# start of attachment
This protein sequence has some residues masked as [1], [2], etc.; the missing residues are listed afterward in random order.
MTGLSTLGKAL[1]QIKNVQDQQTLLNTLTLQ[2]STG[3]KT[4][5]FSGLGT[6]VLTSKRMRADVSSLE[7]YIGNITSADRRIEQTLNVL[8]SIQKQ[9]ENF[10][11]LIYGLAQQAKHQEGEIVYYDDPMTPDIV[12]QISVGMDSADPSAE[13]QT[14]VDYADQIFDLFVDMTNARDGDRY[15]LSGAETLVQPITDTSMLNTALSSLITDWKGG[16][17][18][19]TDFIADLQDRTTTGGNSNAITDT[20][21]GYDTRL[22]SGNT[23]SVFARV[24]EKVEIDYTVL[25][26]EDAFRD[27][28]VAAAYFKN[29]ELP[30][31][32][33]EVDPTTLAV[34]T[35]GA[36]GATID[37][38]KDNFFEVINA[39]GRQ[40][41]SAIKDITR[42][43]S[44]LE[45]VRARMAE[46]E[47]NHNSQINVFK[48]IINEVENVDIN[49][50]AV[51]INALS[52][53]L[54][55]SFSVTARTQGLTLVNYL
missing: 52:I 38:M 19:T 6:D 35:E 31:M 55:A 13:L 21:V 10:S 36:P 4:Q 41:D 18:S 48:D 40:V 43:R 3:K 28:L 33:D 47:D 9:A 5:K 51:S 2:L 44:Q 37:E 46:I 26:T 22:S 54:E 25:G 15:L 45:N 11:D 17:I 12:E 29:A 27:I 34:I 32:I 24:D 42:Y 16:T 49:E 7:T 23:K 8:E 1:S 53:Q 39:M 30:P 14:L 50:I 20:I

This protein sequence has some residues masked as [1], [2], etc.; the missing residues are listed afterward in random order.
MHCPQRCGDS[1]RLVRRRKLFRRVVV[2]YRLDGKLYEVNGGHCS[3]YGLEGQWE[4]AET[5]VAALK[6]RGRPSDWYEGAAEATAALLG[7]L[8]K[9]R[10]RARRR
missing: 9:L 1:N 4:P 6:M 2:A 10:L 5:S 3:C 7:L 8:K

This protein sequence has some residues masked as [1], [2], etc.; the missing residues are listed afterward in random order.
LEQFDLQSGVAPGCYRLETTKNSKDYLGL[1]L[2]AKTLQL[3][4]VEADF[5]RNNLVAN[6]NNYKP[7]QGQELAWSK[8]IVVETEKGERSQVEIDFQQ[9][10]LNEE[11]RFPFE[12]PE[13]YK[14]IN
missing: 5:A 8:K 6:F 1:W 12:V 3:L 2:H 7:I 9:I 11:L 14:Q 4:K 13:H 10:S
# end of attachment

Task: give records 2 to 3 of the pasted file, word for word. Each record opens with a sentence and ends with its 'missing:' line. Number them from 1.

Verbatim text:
This protein sequence has some residues masked as [1], [2], etc.; the missing residues are listed afterward in random order.
MHCPQRCGDS[1]RLVRRRKLFRRVVV[2]YRLDGKLYEVNGGHCS[3]YGLEGQWE[4]AET[5]VAALK[6]RGRPSDWYEGAAEATAALLG[7]L[8]K[9]R[10]RARRR
missing: 9:L 1:N 4:P 6:M 2:A 10:L 5:S 3:C 7:L 8:K

This protein sequence has some residues masked as [1], [2], etc.; the missing residues are listed afterward in random order.
LEQFDLQSGVAPGCYRLETTKNSKDYLGL[1]L[2]AKTLQL[3][4]VEADF[5]RNNLVAN[6]NNYKP[7]QGQELAWSK[8]IVVETEKGERSQVEIDFQQ[9][10]LNEE[11]RFPFE[12]PE[13]YK[14]IN
missing: 5:A 8:K 6:F 1:W 12:V 3:L 2:H 7:I 9:I 11:L 14:Q 4:K 13:H 10:S